An Application of Spatially Adjusted Kolmogorov-smirnov Test in Comparing Heart PET Scans

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Wenjun Zheng
Dejian Lai
Zhe Wang
Nils P. Johnson
K. Lance Gould

Abstract

The Kolmogorov-Smirnov (KS) test has been popular in many applied fields. Published research has suggested the utility of the KS test in image processing, histogram analysis, and PET/CT scans. However, the fundamental assumption of independence in a statistical model is easily overlooked. When the KS test is applied to spatial analysis, autocorrelation may cause the KS test to have an inflated type I error (small p-values) if no adjustments for spatial correlation are applied. To adjust for autocorrelation, the KS test must incorporate spatial adjustment. The spatially-adjusted KS has a controlled type I error and non-inferior power compared to the original KS test. Utilizing the KS test with spatial adjustment, we reanalyzed a trial comparing two types of stress medications: regadenoson (administered using different timings) versus dipyridamole. To analyze the PET scans with spatial autocorrelation, we introduced a novel way of reconstructing the shape of the human heart using spherical coordinates, and compared the KS test with spatial adjustment to a KS test with adjustment for correlation. The results showed that the reconstructed PET scans analyzed by the KS test with spatial adjustment have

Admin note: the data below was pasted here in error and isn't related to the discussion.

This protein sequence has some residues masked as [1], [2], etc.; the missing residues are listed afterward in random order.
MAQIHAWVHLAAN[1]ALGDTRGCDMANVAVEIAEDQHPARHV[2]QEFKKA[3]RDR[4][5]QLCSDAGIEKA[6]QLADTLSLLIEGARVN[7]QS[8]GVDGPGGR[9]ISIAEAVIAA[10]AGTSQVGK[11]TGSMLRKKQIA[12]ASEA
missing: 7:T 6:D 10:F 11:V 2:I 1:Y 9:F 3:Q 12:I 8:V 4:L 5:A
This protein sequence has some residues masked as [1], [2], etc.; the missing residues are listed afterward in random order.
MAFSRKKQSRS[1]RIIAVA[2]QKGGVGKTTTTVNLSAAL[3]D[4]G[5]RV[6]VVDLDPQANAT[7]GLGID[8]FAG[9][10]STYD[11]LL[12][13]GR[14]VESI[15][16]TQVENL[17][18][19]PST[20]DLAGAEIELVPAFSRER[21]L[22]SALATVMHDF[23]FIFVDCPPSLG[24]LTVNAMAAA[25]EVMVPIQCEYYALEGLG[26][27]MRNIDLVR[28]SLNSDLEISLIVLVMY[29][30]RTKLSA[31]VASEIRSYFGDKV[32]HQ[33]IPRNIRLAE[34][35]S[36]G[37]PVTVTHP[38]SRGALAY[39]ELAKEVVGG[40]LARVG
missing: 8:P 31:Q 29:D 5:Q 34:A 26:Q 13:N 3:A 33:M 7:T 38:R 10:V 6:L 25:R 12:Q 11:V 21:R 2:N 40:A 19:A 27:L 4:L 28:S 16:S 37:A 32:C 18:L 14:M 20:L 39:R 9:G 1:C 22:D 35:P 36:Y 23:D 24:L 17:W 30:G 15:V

controlled p-values.

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